4 Foods That Could Be Causing Yeast Infections
Dealing with yeast infections is unpleasant enough. But having to cut out your favorite ‘treat’ foods can sometimes seem even worse!
Unfortunately, an overgrowth of yeast, no matter where it occurs in or on your body, is often related to your diet. A diet that is high in sugars, even natural sugars, can make yeast infections more likely. It can even contribute to a yeast overgrowth in your gut which then re-infects other parts of your body, even after they have been treated.
Yeasts like Candida albicans can usually exist on your skin, in your digestive tract, and elsewhere without causing any problems. But a diet that is high in sugar and refined carbohydrates can create the environment that it needs to thrive. Under the right conditions, it can colonize your skin, gut and other areas, overpowering the ‘friendly’ bacteria that usually keep it in check.
This not only contributes to yeast infections and causes problems with your digestion, but can also damage the lining of your gut and lead to all sorts of health issues such as fatigue, fungal infections, skin conditions, seasonal allergies, and mood swings.
Although certain medications and medical conditions can also increase your risk of developing Candida yeast infections, so too can the foods that you eat. Many of the foods in our Western diet are extremely high in sugar and inflammatory compounds such as artificial additives. These foods can disrupt your microbiome, allowing bacterial and fungal pathogens like Candida albicans to flourish.
These are the top 4 foods that may be causing your yeast infections – and that you need to ditch!
1. Added Sugars
Sugar is the biggest enemy of a healthy microbiome! If you’re going to get rid of that Candida, you need to get rid of sugar first. Sugar, particularly glucose and sucrose, are the ultimate ‘fuel’ for yeast. Studies have shown that high amounts of dietary glucose can result in increased gut colonization of Candida yeast cells.
Avoid obvious sources of sugar such as sodas, cookies, and chocolate, but don’t forget to check for hidden sugars. Check the nutritional labels of foods such as salad dressings, low-fat processed foods, cereals, protein bars, and so on.
You may be surprised how much sugar you’re already eating! The amount of sugars in our food has been slowly increasing for decades, causing a wave of diabetes, obesity, and other health problems that is only just starting to become apparent.
As a general rule, cut out any packaged snacks (nearly all of these contain added sugar!) and also baked goods, soft drinks, condiments, cereals, desserts, and other treat foods. Try to replace them with healthy alternatives such as yogurt and berries. There is evidence that probiotic foods and supplements can help to fight yeast overgrowth.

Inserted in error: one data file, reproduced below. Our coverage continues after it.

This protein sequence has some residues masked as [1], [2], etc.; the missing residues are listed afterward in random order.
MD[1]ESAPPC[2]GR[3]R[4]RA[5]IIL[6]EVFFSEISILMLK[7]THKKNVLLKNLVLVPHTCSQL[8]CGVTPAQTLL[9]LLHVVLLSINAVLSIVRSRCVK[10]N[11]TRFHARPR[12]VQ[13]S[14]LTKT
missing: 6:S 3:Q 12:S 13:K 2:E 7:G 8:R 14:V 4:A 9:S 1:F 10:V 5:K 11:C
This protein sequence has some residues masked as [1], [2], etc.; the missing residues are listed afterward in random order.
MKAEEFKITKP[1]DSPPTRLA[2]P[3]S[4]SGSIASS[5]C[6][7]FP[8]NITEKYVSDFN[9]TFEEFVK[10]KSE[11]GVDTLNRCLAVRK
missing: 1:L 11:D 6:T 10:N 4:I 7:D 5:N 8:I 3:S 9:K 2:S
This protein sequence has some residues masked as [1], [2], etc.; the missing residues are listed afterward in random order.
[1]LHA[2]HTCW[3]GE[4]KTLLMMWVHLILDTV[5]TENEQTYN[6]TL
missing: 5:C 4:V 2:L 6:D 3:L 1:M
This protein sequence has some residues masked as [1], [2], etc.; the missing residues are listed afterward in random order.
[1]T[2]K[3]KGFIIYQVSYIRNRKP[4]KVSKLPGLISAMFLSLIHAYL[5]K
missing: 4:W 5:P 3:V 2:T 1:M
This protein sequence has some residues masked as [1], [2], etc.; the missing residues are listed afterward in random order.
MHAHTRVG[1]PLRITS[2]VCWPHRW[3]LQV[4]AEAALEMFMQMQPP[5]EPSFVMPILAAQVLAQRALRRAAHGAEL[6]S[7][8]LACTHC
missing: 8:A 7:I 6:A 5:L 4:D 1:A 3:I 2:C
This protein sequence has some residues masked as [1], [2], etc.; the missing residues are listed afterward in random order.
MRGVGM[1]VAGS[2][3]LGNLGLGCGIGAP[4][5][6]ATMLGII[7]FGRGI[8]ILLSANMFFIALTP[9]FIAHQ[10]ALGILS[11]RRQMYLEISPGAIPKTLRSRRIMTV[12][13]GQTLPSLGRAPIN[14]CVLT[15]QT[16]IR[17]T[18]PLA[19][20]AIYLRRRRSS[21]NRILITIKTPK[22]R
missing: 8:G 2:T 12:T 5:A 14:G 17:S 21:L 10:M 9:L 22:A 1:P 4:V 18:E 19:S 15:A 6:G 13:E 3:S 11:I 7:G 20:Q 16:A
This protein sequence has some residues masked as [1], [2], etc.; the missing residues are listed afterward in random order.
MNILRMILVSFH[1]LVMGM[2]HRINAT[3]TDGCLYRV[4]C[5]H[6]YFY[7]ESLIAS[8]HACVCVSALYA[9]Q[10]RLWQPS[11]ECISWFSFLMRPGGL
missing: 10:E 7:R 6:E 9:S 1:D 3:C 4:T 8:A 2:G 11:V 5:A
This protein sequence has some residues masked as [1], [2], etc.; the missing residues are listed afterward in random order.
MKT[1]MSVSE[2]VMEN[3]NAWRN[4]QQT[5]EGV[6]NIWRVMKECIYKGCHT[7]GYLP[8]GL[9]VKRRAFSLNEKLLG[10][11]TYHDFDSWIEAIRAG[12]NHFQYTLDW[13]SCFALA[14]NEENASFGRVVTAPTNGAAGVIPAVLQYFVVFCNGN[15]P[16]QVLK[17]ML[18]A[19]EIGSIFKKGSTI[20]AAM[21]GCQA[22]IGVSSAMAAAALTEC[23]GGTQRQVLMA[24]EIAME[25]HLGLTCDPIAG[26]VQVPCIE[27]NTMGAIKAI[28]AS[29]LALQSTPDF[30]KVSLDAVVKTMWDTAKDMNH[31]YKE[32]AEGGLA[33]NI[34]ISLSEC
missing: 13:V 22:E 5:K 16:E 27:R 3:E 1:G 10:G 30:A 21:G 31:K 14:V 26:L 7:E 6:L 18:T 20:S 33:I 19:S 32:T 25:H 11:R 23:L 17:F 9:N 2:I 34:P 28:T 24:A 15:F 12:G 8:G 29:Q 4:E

Also, be aware that the word ‘sugar’ may not always appear on your food label. Added sugars can come in the form of high-fructose corn syrup, molasses, dextrose, evaporated cane juice, concentrated grape juice, or a whole list of alternatives.
2. White Flour
Like sugar, white flour is a simple carbohydrate that is easily broken down by your digestive system. This means that glucose enters your bloodstream very quickly, causing a spike in your blood sugar levels. This is fine if you’re doing a lot of intense physical activity, but otherwise, it’s just extra food for that yeast!
Elevated blood sugar has been shown to lead to yeast infections. That’s why it’s so important to avoid these and other foods that boost your blood sugar rapidly.
Because all forms of carbohydrate get broken down into glucose by the human body it’s important to choose the ones that don’t break down so quickly, such as high-fiber foods and complex carbs.
Avoid pasta, cereals, cakes, cookies, doughnuts and other starchy products. If you love to eat bread, choose a healthier type of bread like whole grain or sprouted. Stay away from plain white bread, brioche, and ciabatta.
3. Alcoholic Beverages
Reducing your alcohol intake is very important for getting a yeast infection under control. Excess alcohol is especially harmful to a healthy microbial balance, thanks to the way that it sends your blood sugar spiking up and down.
Alcoholic drinks tend to cause short-term jumps in your blood sugar, before leading to low blood sugar later in the evening. Neither is a good thing.
High blood glucose can help to change the balance of bacteria in your intestines and encourage pathogens like Candida to proliferate. Low blood sugar can lead to food cravings and unfortunate dietary choices like late-night snacking.
On top of this, the inflammatory effects of alcohol tend to suppress your immune system, which is necessary for keeping yeast cell populations under control.
Avoid wine and beer as much as possible, and also reduce your intake of spirits. If you do drink alcohol, drink it in moderation to minimize the effects on your blood sugar.
4. Dried Fruit and Fruit Juices
While eating fruit is part of a healthy diet, dried fruit and fruit juices are quite a different matter.
When fruit is dried, it becomes a condensed and dehydrated version of its natural form – which means it has a much higher percentage of sugars. These sugars may be natural, but they are still likely to cause a dramatic rise in your blood sugar. That goes for fruit juices too. And processed fruit juices tend to contain a lot of added sugars too.
Any behavior that sends your blood sugar through the roof is likely to contribute to a yeast infection. A good, healthy goal is to keep your blood sugar as stable as possible throughout the day.
Switch out dried fruit for small amounts of fresh, low-sugar fruits such as berries and apples. These contain lots of fantastic antioxidants and will also satiate that sweet craving. Avoid sultanas, raisins, dried apricots, prunes and any kind of fruit juice.